Jan Bartek – MessageToEagle.com – For the first time ever scientists have come across rare evidence of fabric dyed with royal purple dating from the time of King David and King Solomon.
Dye was considered more valuable than gold and was associated with royalty. While excavating at a site in Timna, an ancient copper production district in southern Israel about 220km (137 miles) south of Jerusalem, archaeologists discovered a piece of fabric that offers a unique glimpse into the wardrobe of King David and King Solomon 3,000 years ago.
Previous finds at Timna Valley date back to King Solomon-era and point to a sophisticated ancient society.
Sandstone cliffs in Timna Valley featuring King Solomon’s Pillars. Credit: Little Savage – Public Domain
This new discovery in the same region sheds new light on the history of Biblical personalities and their lifestyles.
Although researchers have excavated at the Timna site for many years they were surprised to find remnants of woven fabric, a tassel, and fibers of wool dyed with royal purple.
The existence of Biblical King Solomon is shrouded in mystery. There are those who suggest the great King was only invented as political propaganda to unite people of Judah. There are also scholars who are convinced King Solomon was a real person, but it has so far been very difficult to confirm his existence.
Biblical King Solomon of Israel and son of King David, was renowned for his fabled wisdom, power, and his personal fortune, but where did he acquire his wealth? In the Bible, it is written that Solomon’s servants, traveled to Ophir ‘and fetched from thence gold, 420 talents’ – roughly 20 tons. But that is where the clues stop, and the trail goes cold. The location of Ophir, it seems, was meant to remain a mystery. The true location of legendary Ophir has never been established.
Wool textile fragment decorated by threads dyed with Royal Purple, ~1000 BCE, Timna Valley, Israel Credit: Dafna Gazit, the Israel Antiquities Authority
It has been suggested King Solomon’s mines may have been in the Timna Valley. Some years ago, Dr. Erez Ben-Yousef, an archaeologist from Tel Aviv University led a dig in a previously unexamined section of the site known as Slaves’ Hill. His team uncovered archaeological evidence of dozens of the furnaces used to smelt copper as well as layers of cooper slag, a by-product of the smelting process.
The team also found a trove of personal items, including clothing, ceramics, fabrics and tools, and the remnants of a variety of food items, indicating a highly developed, long-term settlement at the site.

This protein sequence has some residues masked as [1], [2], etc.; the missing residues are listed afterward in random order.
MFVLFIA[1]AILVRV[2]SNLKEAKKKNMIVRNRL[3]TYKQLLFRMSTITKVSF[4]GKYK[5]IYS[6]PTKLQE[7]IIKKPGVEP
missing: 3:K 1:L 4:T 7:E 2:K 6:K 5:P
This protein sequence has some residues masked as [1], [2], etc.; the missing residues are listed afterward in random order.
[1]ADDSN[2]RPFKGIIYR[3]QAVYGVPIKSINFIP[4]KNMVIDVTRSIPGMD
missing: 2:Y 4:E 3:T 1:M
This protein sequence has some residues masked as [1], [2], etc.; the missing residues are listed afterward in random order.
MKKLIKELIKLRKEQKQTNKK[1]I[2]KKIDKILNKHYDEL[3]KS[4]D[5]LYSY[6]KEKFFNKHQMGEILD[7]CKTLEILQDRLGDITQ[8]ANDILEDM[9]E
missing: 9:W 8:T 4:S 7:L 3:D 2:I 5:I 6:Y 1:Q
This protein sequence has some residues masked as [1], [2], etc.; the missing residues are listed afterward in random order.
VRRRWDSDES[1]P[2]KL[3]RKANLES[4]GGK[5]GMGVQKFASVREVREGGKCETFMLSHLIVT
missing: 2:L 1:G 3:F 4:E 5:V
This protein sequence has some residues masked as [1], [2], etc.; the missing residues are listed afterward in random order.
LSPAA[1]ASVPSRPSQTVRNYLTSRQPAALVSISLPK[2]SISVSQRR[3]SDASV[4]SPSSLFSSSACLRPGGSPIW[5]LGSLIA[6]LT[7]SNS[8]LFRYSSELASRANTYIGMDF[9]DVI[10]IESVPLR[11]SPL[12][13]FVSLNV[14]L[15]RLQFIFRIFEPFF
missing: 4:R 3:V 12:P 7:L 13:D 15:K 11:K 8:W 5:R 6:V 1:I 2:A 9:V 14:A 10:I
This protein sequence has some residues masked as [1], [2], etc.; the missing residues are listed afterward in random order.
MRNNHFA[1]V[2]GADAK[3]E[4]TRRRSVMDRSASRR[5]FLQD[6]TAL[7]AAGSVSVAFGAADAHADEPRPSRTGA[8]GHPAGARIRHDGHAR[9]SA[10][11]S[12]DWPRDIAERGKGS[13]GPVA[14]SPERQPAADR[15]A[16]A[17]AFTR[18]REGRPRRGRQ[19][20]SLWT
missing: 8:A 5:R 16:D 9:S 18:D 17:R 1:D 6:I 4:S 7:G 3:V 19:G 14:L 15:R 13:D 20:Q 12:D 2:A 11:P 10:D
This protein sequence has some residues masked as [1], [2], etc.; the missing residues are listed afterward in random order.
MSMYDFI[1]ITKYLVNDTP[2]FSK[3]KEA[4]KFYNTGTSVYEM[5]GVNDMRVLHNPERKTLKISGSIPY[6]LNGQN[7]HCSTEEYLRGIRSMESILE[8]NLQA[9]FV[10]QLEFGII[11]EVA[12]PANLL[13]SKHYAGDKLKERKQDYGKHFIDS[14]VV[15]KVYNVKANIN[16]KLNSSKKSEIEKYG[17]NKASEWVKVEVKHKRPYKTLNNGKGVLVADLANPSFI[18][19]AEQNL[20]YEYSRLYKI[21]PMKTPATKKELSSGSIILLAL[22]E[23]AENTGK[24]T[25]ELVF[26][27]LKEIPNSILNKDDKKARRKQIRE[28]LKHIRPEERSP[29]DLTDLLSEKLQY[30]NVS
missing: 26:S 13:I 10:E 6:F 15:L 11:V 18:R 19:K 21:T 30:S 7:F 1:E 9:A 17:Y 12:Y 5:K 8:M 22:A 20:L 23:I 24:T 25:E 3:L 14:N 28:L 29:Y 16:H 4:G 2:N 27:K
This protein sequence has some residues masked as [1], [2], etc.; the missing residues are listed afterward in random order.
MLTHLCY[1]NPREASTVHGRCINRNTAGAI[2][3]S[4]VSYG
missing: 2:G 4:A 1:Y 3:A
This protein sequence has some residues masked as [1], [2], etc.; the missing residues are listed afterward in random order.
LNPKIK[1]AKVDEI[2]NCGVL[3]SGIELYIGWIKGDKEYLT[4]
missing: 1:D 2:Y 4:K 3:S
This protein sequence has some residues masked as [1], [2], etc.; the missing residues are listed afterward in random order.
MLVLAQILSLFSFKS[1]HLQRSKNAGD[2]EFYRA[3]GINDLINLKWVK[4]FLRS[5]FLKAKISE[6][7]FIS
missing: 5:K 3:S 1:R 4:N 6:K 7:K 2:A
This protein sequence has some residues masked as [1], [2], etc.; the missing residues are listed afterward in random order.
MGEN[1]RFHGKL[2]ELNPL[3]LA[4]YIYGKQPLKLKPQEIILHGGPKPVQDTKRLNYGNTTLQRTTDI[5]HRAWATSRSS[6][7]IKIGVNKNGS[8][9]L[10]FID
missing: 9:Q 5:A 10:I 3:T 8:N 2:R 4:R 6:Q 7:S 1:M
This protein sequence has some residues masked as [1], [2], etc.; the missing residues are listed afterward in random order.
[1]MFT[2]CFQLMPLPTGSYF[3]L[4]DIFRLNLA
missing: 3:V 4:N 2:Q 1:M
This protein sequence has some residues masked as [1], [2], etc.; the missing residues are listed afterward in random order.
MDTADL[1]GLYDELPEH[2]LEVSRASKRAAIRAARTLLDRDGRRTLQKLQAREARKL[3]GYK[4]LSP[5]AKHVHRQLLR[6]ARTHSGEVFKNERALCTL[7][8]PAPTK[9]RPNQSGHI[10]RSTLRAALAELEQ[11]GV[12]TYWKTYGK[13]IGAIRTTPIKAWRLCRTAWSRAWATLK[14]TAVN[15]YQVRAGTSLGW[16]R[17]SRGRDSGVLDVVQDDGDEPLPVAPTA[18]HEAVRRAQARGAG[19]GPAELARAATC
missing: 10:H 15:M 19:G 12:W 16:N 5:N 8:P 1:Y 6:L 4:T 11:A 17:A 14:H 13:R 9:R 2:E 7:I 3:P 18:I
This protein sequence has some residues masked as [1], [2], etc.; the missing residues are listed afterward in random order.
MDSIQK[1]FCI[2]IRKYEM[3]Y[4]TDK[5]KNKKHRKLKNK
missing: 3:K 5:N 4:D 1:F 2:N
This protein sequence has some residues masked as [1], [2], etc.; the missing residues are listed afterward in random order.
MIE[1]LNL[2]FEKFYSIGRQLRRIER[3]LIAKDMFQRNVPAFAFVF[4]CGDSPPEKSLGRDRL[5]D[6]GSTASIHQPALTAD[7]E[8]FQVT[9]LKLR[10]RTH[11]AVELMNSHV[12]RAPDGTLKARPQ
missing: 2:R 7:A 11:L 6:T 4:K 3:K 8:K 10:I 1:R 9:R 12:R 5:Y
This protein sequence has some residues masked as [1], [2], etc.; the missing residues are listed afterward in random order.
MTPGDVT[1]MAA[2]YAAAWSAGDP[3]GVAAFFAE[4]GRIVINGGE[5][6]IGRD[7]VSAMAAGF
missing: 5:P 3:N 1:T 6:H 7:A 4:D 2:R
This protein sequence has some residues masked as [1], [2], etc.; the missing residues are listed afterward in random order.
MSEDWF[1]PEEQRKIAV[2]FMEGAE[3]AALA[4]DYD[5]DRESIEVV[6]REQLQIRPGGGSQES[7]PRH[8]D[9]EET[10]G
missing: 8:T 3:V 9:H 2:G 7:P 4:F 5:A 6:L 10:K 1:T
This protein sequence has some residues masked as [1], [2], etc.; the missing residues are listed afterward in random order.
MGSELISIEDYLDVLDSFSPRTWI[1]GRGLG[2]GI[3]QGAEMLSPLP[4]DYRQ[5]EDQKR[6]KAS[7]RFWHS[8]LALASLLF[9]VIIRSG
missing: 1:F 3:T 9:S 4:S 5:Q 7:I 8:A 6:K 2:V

If we want to unravel the true story of King Solomon, the Timna Valley can be an excellent place to excavate.
Direct radiocarbon dating of the recent piece of fabric confirms that the finds date from approximately 1,000 B.C., corresponding to the Biblical monarchies of David and Solomon in Jerusalem.
King Solomon and the plan for the First Temple. Illustration from a Bible card published by the Providence Lithograph Co. Credit: Public Domain
The dye, which is produced from species of mollusk found in the Mediterranean, over 300 km from Timna, is often mentioned in the Bible and appears in various Jewish and Christian contexts.
This is the first time that purple-dyed Iron Age textiles have been found in Israel, or indeed throughout the Southern Levant.
“This is a very exciting and important discovery,” explains Dr. Naama Sukenik, curator of organic finds at the Israel Antiquities Authority.
“This is the first piece of textile ever found from the time of David and Solomon that is dyed with the prestigious purple dye. In antiquity, purple attire was associated with the nobility, with priests, and of course with royalty.
The gorgeous shade of the purple, the fact that it does not fade, and the difficulty in producing the dye, which is found in minute quantities in the body of mollusks, all made it the most highly valued of the dyes, which often cost more than gold.
Until the current discovery, we had only encountered mollusk-shell waste and potsherds with patches of dye, which provided evidence of the purple industry in the Iron Age.
Now, for the first time, we have direct evidence of the dyed fabrics themselves, preserved for some 3000 years.”
“Our archaeological expedition has been excavating continuously at Timna since 2013. As a result of the region’s extremely dry climate, we are also able to recover organic materials such as textile, cords and leather from the Iron Age, from the time of David and Solomon, providing us with a unique glimpse into life in biblical times. If we excavated for another hundred years in Jerusalem, we would not discover textiles from 3000 years ago. The state of preservation at Timna is exceptional and it is paralleled only by that at much later sites such as Masada and the Judean Desert Caves. In recent years, we have been excavating a new site inside Timna known as Slaves’ Hill.
The name may be misleading since far from being slaves, the laborers were highly skilled metalworkers. Timna was a production center for copper, the Iron Age equivalent of modern-day oil.